XML's inherently extensible nature, combined with its applicability for both messages and documents, has made it the foundation for the explosion of standards built upon it, many of which fall under the Web services banner. As a result, we're seeing a sea change in the industry, as virtually all software vendors are moving to support these standards. ZapThink believes that once this transition period concludes, the golden age for distributed computing and the Web will begin. So on this fifth birthday of XML, I'd like to say: The best is yet to come.
What XML cannot do is to magically solve the problem of data interoperability. XML just provides a framework within which interested groups can work out agreements about the vocabularies and data structures to be used in a given domain. The widespread adoption of XML has created a wonderful infrastructure of standardized tools and products to support the creation and implementation of such agreements, but deep down, the job of semantic definition requires the same grinding committee work that standards groups have been engaged in for more than a century.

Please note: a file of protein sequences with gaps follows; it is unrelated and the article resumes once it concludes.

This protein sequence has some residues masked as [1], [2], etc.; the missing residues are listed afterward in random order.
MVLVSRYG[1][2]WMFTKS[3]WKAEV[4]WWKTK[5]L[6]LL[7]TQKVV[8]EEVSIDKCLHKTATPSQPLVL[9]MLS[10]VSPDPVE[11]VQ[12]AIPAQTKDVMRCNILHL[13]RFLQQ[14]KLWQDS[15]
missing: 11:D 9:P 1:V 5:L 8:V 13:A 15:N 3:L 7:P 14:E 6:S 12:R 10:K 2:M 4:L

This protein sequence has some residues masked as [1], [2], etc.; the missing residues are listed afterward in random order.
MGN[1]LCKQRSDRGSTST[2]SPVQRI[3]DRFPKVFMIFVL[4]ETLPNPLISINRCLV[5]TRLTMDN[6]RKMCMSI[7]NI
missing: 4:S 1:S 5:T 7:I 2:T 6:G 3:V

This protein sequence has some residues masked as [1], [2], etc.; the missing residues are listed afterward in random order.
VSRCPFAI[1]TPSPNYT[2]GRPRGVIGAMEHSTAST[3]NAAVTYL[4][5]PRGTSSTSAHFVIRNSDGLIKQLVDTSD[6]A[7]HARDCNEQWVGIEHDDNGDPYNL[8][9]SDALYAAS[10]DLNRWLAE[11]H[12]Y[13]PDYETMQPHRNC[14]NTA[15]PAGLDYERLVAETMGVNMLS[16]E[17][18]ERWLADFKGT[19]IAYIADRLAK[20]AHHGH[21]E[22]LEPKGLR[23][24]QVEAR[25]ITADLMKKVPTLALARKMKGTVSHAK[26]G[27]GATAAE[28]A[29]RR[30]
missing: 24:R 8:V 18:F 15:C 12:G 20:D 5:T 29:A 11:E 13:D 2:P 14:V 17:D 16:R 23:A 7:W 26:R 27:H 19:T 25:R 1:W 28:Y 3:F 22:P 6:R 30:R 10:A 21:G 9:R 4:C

On the other hand, there is relatively little awareness of one big thing that XML can do: It can play an essential role in freeing its users from the big-vendor hegemony that has ruled the computer industry for the last 50 years. The ability of user communities to develop their own data formats is a powerful force for freedom from vendor control.